As we piece together the lives of our ancestors, it means documenting their deaths as best as we can verify. A great number of my ancestors lived in the state of Virginia. Death certificates for the state of Virginia are available going back to the year 1912. To locate earlier records, we have to check with the local, i.e., city/town and county registers.
There are a variety of ways to search these records, Ancestry and FamilySearch are my first thoughts. In checking the Southampton County Death Register with FamilySearch, I happened across a record that potentially matched my fourth great-grandmother, Eliza Turner:
Southampton County Drewryville District
Register of Deaths
H.L. Bill, Commissioner of the Revenue, in the year ending December 31, 1883
Blank (Names of parents)
Blank…Consort of, or Unmarried
When I first saw this record, I was not sure that it connected to my ancestor, Eliza. There was no reference to any family members, and this person’s race was listed as white. How could I verify, how could I know that the person listed on this record was my Eliza?
What I did know was that Eliza appeared in the 1880 U.S. Census and by 1886, a widowed Henry Turner had remarried to a certain Caroline Claud. In terms of verifying Eliza’s year of death, it would have had to have been between 1880 and 1886. The Southampton County Death Register date of June 12, 1883 is within that window.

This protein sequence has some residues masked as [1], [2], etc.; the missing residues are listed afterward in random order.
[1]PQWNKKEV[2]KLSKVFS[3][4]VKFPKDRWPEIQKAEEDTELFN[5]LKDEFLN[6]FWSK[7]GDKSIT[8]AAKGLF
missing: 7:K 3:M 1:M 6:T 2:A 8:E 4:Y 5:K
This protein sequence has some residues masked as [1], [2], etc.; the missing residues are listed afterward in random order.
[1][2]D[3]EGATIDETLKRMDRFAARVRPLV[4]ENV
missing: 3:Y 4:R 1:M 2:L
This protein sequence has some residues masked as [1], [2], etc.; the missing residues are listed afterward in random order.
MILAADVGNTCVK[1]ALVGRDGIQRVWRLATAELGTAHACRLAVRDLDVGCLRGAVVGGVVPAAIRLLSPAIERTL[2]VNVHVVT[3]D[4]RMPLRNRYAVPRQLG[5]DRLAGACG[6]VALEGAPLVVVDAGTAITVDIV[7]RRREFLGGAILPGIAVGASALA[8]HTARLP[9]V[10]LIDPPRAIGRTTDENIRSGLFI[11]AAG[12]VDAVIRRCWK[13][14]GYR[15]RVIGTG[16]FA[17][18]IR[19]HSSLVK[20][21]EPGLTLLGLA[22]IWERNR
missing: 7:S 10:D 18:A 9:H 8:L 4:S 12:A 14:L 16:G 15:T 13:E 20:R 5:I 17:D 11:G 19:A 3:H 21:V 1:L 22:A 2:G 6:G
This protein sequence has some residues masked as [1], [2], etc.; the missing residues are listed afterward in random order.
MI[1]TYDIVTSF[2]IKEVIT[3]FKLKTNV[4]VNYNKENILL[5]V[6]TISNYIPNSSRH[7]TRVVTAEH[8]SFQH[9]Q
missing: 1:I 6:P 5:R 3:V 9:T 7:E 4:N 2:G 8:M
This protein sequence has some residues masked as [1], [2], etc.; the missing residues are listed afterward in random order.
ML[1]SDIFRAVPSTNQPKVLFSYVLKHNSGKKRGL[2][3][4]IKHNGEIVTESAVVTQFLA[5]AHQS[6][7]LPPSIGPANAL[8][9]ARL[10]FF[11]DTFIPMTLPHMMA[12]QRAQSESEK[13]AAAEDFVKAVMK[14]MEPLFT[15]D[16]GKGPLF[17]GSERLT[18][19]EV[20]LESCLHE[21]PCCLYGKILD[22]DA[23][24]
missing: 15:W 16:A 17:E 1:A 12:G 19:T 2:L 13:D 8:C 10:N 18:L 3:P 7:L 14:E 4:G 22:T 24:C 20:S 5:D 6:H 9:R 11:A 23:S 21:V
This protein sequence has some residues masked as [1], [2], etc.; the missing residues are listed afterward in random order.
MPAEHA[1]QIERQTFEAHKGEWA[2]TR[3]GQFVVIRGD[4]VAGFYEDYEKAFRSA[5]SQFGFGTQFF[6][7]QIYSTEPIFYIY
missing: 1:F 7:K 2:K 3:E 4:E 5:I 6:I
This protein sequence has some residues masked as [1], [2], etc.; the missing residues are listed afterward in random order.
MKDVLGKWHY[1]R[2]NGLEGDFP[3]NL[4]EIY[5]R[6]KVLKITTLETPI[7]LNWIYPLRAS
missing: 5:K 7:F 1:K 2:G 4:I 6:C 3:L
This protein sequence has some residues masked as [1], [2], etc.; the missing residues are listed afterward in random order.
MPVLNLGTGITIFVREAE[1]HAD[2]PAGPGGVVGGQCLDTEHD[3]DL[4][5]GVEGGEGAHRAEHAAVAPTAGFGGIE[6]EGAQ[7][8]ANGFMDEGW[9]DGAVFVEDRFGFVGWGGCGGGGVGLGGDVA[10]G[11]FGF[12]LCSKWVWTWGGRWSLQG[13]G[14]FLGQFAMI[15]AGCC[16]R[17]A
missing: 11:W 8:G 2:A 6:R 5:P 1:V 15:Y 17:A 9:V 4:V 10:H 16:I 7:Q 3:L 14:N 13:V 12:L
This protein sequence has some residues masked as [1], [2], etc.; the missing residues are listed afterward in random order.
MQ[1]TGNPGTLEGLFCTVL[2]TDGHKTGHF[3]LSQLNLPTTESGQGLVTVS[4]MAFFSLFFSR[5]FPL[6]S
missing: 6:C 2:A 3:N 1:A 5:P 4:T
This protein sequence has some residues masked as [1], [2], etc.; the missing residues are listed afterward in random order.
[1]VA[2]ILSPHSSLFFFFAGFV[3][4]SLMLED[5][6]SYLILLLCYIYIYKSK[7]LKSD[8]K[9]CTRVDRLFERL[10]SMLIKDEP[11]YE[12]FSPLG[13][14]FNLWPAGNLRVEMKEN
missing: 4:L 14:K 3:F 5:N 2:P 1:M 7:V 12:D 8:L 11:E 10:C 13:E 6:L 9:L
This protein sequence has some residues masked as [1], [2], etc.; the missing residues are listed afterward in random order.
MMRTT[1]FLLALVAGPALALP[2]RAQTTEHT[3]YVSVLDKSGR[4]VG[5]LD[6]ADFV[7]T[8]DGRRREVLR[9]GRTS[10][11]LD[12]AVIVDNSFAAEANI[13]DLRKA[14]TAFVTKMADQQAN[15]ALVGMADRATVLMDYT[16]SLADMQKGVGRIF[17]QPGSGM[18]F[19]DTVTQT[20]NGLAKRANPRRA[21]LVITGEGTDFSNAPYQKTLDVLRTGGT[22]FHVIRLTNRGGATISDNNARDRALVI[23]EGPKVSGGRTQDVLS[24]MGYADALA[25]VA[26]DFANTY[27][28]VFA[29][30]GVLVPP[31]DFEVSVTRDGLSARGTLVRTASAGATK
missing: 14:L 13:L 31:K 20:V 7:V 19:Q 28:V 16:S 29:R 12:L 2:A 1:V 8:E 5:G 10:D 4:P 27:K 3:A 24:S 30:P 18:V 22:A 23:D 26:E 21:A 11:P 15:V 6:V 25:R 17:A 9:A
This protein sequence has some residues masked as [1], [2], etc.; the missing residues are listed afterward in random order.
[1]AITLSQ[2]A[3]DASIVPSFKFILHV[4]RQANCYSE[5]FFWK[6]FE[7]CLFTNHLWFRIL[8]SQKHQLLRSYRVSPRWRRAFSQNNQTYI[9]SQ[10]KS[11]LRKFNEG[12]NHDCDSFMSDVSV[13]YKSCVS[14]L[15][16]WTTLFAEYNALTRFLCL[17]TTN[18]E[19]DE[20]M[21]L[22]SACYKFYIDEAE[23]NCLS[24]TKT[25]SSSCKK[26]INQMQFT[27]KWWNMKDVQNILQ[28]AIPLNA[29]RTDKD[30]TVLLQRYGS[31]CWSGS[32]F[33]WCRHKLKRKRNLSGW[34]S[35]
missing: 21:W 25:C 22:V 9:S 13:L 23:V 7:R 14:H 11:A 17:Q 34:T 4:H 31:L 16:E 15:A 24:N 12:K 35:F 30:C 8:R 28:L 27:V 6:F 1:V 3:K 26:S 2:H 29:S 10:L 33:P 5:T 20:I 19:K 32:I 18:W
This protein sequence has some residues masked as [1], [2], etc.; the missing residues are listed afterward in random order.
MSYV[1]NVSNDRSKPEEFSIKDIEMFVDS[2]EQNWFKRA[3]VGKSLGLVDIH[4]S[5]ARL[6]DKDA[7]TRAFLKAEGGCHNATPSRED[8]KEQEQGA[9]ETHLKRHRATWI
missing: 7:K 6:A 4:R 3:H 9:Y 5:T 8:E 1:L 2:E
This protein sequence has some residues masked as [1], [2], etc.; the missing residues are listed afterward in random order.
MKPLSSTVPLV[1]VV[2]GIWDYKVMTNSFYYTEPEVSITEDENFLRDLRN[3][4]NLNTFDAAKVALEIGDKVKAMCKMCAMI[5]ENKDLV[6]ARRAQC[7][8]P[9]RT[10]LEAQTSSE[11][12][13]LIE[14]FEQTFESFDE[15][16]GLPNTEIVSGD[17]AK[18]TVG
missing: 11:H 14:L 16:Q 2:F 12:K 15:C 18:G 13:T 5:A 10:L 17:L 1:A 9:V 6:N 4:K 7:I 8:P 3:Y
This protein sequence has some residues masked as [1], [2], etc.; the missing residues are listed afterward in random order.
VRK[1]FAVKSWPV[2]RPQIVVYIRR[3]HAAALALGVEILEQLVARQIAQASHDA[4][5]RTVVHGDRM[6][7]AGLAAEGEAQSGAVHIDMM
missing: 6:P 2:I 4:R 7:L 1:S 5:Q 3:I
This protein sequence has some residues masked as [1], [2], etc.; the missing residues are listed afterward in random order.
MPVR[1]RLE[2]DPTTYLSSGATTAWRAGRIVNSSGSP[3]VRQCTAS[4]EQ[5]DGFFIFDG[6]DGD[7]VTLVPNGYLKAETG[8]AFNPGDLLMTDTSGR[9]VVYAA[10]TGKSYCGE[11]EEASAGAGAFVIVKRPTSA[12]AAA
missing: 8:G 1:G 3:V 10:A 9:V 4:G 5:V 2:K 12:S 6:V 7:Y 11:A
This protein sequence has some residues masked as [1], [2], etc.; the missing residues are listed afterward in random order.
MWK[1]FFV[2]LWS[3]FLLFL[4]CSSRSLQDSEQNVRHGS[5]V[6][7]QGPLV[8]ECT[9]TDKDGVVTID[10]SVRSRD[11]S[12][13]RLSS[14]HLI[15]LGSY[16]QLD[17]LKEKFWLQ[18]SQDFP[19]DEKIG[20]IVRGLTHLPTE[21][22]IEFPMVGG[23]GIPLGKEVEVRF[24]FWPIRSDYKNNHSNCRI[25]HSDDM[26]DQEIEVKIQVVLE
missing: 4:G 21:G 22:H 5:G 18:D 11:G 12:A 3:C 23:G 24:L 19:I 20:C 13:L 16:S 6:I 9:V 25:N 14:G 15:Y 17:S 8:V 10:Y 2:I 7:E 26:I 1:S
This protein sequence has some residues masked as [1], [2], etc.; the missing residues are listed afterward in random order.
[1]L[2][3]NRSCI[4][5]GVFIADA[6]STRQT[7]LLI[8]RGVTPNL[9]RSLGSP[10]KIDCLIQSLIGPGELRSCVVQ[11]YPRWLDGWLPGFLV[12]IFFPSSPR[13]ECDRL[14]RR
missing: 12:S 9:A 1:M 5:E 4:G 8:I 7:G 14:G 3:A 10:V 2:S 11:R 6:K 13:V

Eliza in the 1880 U.S. Census:
Widowed Henry Turner married Caroline Claud in 1886:
What could help to close the 1880-1886 window of questions concerning Eliza’s death? Turns out that there’s an 1886 Southampton County Chancery Court case involving Eliza’s husband (my fourth great-grandfather, Henry Turner):
Henry Turner had taken out some liens against his property (over 137 acres of Southampton County land) as security against debt that he’d accumulated in his bid to raise successful crops. The lender, Thomas B. Powell, had since died. His estate was handled by Person S. Thomas, who railed in court against Henry, his wife Eliza, Eliza’s mother, Maria Gay (my fifth great-grandmother), and Joseph W. Claud.
According to the summons notice, Henry was served, Maria was not at home, and Eliza had passed away. All things considered, it seems like the Southampton County Death Register record for Eliza Turner, DOD: June 12, 1883, indeed refers to my ancestor.
Riddle solved. The things that we can learn when we search!
It’s humbling to be able to locate such a record from such a time and it serves as proof positive that the brickwall of 1912, in terms of Virginia death records, can be broken.
Be creative in your family history search and you will reap the rewards of finding important family history information.
Just remember to cross-check and to verify verify verify.
This is our situation…
The Genealogy Situation Room